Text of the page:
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Eileen Kim is a sophomore in college, and she’s never visited her school’s campus. Her Admitted Students Weekend was held virtually. Plans to live on campus were paused. While Kim spent the past year working for the school’s admissions office from her parents’ home, fielding concerns and queries about the on-campus experience, for the most part, they’re questions she doesn’t have firsthand answers to.
“I am still very unsure of what on-campus life will look like because of the pandemic,” Kim says.
And now, with weeks to go before she’s set to move on campus for the first time — though that’s once again dependent on what happens with rising COVID-19 cases — Kim says that she and other students who had banked on living on campus as they readied for the 2021 fall semester are unsure there’s any place for them to live.
“I feel like the school should have been more prepared,” Kim says, adding that she understands that the uncertainty of the pandemic made planning more challenging.
In fact, schools across the United States underestimated the demand for on-campus housing during this upcoming school year: In May, the University of Tampa blamed a “surge of interest” for abruptly putting students of all grade levels on a housing wait list that the school admitted they were unlikely to get off of. Dartmouth College is offering students cash to move off campus in order to free up the demand for on-campus housing, and some students at the University of California San Diego only recently found out that they weren’t guaranteed housing — instead, they were belatedly tossed into a competitive rental market with weeks to spare, and plenty of belongings to move.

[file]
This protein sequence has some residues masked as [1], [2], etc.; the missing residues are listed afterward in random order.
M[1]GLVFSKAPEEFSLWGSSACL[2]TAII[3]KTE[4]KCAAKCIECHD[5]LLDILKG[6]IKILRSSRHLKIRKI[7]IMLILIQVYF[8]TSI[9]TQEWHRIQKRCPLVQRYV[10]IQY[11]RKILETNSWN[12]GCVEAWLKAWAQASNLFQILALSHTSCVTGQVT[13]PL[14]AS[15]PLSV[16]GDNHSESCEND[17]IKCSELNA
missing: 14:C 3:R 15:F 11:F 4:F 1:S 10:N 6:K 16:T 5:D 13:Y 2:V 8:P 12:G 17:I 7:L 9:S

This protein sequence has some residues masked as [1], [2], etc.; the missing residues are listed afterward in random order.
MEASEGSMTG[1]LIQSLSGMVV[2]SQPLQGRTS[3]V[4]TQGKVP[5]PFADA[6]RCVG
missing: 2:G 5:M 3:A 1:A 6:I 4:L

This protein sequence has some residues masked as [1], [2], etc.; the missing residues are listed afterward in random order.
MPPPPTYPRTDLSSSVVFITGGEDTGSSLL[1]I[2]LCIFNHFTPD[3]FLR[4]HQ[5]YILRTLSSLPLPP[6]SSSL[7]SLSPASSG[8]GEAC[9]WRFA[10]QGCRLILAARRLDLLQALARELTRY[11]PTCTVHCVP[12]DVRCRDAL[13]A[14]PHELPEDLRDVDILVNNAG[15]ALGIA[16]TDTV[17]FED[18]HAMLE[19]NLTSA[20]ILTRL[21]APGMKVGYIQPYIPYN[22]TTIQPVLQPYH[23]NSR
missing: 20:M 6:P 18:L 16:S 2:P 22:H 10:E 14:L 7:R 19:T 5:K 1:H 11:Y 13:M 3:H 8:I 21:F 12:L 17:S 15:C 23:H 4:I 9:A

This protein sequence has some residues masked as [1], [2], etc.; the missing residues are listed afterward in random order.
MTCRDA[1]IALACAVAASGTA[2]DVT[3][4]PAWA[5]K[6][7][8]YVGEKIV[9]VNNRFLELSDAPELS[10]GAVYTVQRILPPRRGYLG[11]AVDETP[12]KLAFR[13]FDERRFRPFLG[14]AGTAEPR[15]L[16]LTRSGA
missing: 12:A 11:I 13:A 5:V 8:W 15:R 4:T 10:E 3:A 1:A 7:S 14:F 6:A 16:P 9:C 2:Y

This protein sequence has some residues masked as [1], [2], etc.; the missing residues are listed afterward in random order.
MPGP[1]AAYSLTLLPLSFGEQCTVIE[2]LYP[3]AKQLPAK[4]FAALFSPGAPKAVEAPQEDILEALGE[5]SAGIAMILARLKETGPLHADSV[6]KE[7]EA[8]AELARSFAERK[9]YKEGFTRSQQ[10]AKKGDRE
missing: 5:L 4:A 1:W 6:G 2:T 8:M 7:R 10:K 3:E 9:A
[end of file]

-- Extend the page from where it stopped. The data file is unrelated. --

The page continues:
The potential housing shortage highlights yet another stark inequity on college campuses that has been exacerbated by the COVID-19 pandemic over the past year and a half. While some students left campuses and returned to family homes during the early weeks of shutdowns, others experienced housing insecurity, and scrambled to access bathrooms and clean water while their peers baked sourdough bread. Others were tasked with navigating unreliable Wi-Fi needed for college classes, job loss, and caring for their siblings or older relatives on top of academics. Nearly three in five students experienced basic needs insecurity at some point, the Hope Center for College, Community, and Justice found in a survey.
Now, as campuses plan to reopen, students moving back to campuses are demanding more out of their in-person experiences and housing situations. To many, this is an opportunity for a more accessible, more responsive, and more inclusive version of on-campus living.
The Relationship Between Residential Housing and Class Stratification